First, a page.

Goodbye, Summer! A Clinician Preps AAC Materials for the New School Year
Here in the US, many SLPs who work in educational settings are getting ready to head back to school. In today’s post, we hear from Elizabeth Levy, an SLP at Wasatch County School District in Utah. Elizabeth, who earned her Bachelors and Master’s degrees from Towson University in Maryland, worked in early intervention for several years before joining the team at Midway Elementary two years ago. She has always had a passion for working with children who are nonverbal and require AAC, and is a member of ASHA’s Special Interest Group 12 (AAC). She also serves as part of her district’s AT team. In this post, Elizabeth shares a little bit about how she used the summer to gear up for an initiative to provide additional AAC support for students with significant learning challenges.
This year, with a new team, I have a great opportunity to go big and introduce more of the communication tools that I have learned and utilized in the past. My goal for this upcoming school year is to implement more core vocabulary and AAC into the severe classroom. Since I am a busy mom of two little girls under the age of three, I wanted to make sure that I maximized my free time during the summer to get all my school plans organized and ready for this new and exciting year. My summertime goals were to create a big core board for students with significant disabilities and create lesson plans, visual supports, and communication books for my students who are not yet using a device.
I began my planning process by selecting my core vocabulary for the year. I decided to focus on 72 words across nine months (eight (8) words a month). Since this is a new concept for most of the teachers and staff, I decided to limit the word selection so as not to overwhelm anyone. I also chose words that I know my students will have access to in their communication books and devices. I then created my big core board using Boardmaker® and organized them according to Fitzgerald Key. I chose Boardmaker® symbols because most of my students are familiar with them. Using a local printing company, I printed the core board twice (size 45×40). One copy was glued to a hard board and the other one I cut into individual squares, laminated, and added Velcro to attach to the big core. The words can be pulled off and used for sentence strips. My school year schedule comprises individual therapy sessions for each student and one group lesson per week in the classroom. My lesson plan incorporates the eight (8) core words into a pre-planned monthly theme.
For visual support I decided to provide each teacher and paraprofessional with their own set of words that they could wear all day. I chose four basic words for the students to communicate basic needs (I have something to say, help, bathroom, and break) and then I added the 8 core words of the month. Those words will be changed each month. I printed, laminated, attached a binding ring, and then attached it to a retractable name tag holder (a great dollar store find-they come in a pack of three).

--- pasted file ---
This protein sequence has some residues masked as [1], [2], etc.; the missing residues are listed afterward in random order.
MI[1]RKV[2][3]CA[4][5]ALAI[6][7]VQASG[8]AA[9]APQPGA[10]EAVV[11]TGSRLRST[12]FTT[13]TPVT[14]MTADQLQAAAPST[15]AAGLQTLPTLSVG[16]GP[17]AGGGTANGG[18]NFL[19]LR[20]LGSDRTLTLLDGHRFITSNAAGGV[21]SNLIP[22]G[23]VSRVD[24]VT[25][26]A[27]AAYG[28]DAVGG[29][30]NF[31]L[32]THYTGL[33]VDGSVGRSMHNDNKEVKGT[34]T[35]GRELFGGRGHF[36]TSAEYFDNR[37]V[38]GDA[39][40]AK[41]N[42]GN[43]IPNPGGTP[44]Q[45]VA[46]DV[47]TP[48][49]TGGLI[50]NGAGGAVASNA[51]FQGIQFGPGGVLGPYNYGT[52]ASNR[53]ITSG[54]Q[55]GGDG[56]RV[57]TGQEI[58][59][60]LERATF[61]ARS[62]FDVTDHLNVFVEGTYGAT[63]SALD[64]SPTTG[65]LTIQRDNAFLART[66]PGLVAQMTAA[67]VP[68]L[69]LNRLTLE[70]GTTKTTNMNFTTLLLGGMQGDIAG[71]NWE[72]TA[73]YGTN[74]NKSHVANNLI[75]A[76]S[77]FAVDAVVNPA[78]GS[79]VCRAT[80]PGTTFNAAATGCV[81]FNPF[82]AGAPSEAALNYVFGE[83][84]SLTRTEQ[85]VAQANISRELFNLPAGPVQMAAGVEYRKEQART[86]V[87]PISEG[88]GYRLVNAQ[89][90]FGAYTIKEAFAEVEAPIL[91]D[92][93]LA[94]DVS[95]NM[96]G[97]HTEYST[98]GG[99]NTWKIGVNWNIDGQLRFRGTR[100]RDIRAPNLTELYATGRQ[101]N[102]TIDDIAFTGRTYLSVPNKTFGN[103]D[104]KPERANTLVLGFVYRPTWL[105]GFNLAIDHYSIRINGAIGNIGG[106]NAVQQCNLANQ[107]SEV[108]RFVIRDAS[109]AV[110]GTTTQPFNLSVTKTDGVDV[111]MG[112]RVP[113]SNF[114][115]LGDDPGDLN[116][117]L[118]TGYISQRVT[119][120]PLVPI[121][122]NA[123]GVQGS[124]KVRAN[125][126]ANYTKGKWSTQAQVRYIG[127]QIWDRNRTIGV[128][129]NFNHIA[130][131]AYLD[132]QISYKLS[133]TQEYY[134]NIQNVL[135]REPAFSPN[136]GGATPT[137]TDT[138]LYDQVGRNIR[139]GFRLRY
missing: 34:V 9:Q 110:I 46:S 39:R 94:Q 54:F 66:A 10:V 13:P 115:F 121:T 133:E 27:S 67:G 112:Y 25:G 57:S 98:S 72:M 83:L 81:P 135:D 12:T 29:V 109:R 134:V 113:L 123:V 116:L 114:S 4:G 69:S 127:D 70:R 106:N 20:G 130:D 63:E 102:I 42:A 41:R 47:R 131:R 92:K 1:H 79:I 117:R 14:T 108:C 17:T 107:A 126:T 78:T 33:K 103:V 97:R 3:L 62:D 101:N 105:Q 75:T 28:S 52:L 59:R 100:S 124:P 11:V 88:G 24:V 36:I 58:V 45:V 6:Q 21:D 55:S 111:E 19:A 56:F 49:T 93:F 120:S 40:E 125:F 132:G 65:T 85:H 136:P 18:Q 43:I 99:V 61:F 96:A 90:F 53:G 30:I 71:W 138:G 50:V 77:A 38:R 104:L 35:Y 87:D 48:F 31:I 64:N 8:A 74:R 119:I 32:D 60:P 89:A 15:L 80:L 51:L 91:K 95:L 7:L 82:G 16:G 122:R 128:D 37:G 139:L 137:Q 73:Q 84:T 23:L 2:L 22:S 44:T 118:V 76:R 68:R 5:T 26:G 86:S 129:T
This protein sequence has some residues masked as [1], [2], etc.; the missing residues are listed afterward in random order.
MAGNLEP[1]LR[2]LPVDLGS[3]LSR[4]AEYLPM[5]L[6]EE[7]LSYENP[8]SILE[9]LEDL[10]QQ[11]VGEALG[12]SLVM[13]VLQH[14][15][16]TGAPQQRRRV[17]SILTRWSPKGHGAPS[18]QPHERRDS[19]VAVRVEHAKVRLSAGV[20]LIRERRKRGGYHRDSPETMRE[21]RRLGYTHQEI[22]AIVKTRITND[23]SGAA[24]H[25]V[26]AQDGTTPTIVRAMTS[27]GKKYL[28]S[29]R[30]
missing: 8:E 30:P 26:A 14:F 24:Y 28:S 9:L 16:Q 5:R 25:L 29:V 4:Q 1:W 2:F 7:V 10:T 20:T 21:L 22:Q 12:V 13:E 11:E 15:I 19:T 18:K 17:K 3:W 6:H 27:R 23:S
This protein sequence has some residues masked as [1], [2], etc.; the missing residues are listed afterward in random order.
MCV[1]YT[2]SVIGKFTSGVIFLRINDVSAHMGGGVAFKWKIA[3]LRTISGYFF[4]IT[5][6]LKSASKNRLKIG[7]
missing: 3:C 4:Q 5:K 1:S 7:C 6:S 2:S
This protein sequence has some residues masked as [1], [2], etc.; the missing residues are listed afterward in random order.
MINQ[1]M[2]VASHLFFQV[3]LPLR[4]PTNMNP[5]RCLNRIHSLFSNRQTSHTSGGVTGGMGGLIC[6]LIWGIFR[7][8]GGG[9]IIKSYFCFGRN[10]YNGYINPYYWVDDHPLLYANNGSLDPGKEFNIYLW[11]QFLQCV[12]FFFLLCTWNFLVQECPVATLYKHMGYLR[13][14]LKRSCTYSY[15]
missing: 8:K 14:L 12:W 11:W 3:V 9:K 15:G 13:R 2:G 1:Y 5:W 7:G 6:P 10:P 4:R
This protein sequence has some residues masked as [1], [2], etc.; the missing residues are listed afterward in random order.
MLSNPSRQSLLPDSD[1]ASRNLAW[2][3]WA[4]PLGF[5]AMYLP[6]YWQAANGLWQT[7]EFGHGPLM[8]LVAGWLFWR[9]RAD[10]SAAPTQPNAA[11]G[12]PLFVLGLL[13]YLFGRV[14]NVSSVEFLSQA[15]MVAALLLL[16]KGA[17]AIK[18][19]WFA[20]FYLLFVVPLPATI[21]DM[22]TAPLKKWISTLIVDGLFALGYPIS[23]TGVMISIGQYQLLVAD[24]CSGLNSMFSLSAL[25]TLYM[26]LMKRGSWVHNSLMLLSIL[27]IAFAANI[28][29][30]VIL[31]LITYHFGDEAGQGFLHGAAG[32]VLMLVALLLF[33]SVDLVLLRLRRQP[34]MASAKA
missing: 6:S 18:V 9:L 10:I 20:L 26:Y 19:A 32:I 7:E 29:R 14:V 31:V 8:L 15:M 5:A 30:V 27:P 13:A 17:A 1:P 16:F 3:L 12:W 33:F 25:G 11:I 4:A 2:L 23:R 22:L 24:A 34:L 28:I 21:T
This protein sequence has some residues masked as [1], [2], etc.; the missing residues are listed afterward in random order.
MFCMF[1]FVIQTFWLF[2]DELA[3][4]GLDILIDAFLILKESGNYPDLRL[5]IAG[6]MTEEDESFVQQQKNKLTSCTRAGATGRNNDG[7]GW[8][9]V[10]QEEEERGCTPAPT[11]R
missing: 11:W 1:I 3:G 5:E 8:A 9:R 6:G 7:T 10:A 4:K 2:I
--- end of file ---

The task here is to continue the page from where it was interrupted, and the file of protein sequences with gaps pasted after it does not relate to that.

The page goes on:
My professional mission is to ensure that all students have access to communication everywhere they go. My goal for this year is to enable my team to support this mission and provide our children with the best opportunity to pass their IEP goal and most importantly the ability to communicate their wants, needs, and thoughts.
You can download a copy of Elizabeth’s poster-sized core boards in PDF format and/or Boardmaker format.
Filed under: Featured Posts, PrAACtical Thinking
Tagged With: classroom, core board, download, school
This post was written by Carole Zangari
Love Elizabeth Levy’s oversized core board and plans to roll out the core vocabulary words throughout the year! Elizabeth mentioned pairing weekly core words with lesson plans and books. I seem to recall there was a resource on PrAACtically Speaking that paired books with core vocabulary words. Am I remembering correctly!
Did you use pre-packaged lesson plans or create or own?
Jackie, I’m creating my own lesson plans! Each month will have a theme. I tried to combine books, sensory/play, and cooking activities into my lessons.
How do you attach the velcro so as to not cover the core words on the board?
You can attach the Velcro at the corner of each core or you can use tack it glue which is clear glue that acts like a sticky note.
This is soo fabulous and timely! thank you so much for sharing your ideas and resource – its inspiring!
I am wondering if you can share more information on which 8 words you introduced each time? and would you put up the whole entire board at the start but only focus on the 8 words that you introduced (then 16 the following month etc?)
I am interested in using this in one of my early intervention classrooms as well as an elementary school class (grades 1-4) with students with CCN.
Love this idea! Would you consider putting your lessons that you created on TPT? I also have moderate – severe students as part of my caseload
Thank you so much for sharing your resources!!!